2022 SU General Election Full Supplement

Photo courtesy of David Moll

Go for a swim to clear your head and build strength

By David Song, December 8 2017 —

When most people think about working out, the gym usually comes to mind first. However, swimming has been my go-to exercise since junior high and remains one of my favorite activities. Not everyone has the chance to take lessons in their youth like I did, but swimming is an excellent and often underrated way for anyone to stay fit. Here are some reasons to add swimming to your exercise routine.

Low impact:

Being suspended in water relieves joints of stress from the shock of contacting a hard surface like in running or dancing. Gliding through water builds strength while sparing the strain, meaning less risk of injury than in most sports but with similar results. Swimming also simultaneously works several muscle groups, unlike weight training that only targets specific areas.

Enjoyable cardio:

A lot of people find running or jogging boring and repetitive, which crushes any motivation to do it. Group exercise is a great way to energize cardio but organizing games on a regular basis isn’t always feasible, especially with busy student schedules. To maintain a healthy lifestyle, sometimes you have to work out solo.

Swimming is an enjoyable and unique activity that many find more satisfying than running. It’s less weather-dependant than outdoor running or sports and being in water prevents that sticky post-workout feeling. Practising various strokes prevents your workout from becoming stagnant and keeps your mind engaged. Moves like the butterfly offer a nice change from the typical front crawl and are fun to master.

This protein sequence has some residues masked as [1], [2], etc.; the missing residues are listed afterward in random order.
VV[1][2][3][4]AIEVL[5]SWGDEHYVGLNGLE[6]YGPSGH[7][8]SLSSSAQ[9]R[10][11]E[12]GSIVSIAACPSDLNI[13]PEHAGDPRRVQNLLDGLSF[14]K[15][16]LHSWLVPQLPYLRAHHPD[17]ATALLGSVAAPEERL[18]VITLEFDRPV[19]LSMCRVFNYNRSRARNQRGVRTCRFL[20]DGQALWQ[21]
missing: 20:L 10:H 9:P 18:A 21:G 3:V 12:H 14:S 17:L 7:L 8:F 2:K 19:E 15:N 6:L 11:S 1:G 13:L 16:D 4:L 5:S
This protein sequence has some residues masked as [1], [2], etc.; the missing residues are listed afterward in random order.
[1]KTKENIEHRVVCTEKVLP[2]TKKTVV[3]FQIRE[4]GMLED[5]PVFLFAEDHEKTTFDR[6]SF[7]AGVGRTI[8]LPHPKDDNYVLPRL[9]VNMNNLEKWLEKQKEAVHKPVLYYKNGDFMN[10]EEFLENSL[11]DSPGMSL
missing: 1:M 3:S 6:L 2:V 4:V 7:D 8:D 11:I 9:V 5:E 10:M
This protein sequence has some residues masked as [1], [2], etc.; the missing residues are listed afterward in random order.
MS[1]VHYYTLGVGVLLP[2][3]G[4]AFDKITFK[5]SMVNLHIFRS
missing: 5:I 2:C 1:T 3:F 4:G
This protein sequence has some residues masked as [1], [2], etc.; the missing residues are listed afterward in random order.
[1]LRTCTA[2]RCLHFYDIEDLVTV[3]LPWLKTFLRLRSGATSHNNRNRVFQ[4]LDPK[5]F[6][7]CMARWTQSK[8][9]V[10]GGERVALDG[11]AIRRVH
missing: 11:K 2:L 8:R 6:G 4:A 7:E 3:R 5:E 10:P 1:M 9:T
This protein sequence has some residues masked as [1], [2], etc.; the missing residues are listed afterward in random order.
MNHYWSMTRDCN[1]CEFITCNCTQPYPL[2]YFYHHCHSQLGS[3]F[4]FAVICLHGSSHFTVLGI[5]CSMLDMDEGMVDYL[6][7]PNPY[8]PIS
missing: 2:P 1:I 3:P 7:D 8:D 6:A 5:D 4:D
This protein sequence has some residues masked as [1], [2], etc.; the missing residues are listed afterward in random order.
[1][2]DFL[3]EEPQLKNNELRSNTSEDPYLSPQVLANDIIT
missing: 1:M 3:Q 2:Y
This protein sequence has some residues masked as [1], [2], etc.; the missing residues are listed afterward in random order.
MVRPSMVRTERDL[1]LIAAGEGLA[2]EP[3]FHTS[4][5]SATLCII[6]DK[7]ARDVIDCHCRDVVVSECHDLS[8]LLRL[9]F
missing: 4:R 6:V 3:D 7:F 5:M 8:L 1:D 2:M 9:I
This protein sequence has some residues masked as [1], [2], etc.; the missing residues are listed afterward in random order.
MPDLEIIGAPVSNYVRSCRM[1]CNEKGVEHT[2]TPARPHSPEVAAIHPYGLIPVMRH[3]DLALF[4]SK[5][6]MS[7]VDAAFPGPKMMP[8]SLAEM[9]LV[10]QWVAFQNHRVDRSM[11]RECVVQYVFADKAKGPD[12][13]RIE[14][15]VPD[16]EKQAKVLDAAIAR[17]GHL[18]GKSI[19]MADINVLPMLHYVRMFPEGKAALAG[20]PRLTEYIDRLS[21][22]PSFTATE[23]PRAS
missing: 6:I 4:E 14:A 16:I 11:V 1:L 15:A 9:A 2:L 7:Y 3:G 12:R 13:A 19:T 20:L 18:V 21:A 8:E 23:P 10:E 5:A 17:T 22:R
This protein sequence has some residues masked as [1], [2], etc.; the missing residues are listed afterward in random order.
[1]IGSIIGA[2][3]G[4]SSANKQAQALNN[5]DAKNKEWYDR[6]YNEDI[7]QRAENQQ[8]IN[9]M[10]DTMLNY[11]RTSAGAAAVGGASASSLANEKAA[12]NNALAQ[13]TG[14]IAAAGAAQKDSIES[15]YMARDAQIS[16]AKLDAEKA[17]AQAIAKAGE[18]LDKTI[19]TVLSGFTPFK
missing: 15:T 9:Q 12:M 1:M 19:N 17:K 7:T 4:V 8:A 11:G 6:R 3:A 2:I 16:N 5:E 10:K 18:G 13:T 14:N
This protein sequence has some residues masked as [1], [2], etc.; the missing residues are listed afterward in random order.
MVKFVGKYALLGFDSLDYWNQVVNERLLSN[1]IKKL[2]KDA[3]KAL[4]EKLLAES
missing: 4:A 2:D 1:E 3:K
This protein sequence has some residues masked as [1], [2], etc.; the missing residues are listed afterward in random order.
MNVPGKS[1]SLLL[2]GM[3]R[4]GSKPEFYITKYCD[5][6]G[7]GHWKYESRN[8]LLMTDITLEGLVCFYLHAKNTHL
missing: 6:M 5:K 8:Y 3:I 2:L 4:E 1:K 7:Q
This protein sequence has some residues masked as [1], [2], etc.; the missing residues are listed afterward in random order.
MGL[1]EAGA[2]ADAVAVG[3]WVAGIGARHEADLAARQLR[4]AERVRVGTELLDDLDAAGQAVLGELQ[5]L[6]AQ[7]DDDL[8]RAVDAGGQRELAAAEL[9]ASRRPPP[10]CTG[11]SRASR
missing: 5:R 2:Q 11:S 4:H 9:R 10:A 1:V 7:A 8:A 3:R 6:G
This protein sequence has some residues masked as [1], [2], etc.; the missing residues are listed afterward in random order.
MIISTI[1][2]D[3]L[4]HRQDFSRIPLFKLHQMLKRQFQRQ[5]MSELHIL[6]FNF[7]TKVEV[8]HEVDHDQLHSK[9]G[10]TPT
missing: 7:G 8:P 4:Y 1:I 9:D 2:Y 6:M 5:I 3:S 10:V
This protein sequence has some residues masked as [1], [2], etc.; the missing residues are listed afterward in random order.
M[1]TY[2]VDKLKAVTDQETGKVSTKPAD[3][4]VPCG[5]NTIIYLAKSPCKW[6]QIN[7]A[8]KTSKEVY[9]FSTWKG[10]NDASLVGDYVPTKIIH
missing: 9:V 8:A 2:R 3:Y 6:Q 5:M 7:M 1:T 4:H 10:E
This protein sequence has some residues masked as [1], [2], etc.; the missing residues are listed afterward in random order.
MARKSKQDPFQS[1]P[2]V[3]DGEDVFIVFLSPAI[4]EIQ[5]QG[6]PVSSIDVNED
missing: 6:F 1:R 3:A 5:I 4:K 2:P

Improves mood:

On many occasions, I’ve gone to the pool frustrated or anxious and found solace in just a few minutes of swimming. I leave with a clear head and feel ready to address the source of my emotions.

Extensive evidence shows that swimming can relieve depression, anxiety and other forms of mental illness. Research conducted by Brooklyn College showed that just one session of swimming reduces tension and improves cognitive function. Comparable to pilates and yoga, the continuous motion of swimming is meditative and builds flexibility. It also releases endorphins and reduces cortisol levels generated by stress. All of these factors are very beneficial to chronically overwhelmed students.

Swimming is a well-rounded form of exercise with both physical and psychological benefits. If you’re tired of the gym and looking for a new workout, consider hopping into the pool. Students can use the campus pool for free during adult lane swims times. Click here to view the schedule. You can stow your belongings for a quarter or two in the Kinesiology A locker rooms.

Hiring | Staff | Advertising | Contact | PDF version | Archive | Volunteer | SU

The Gauntlet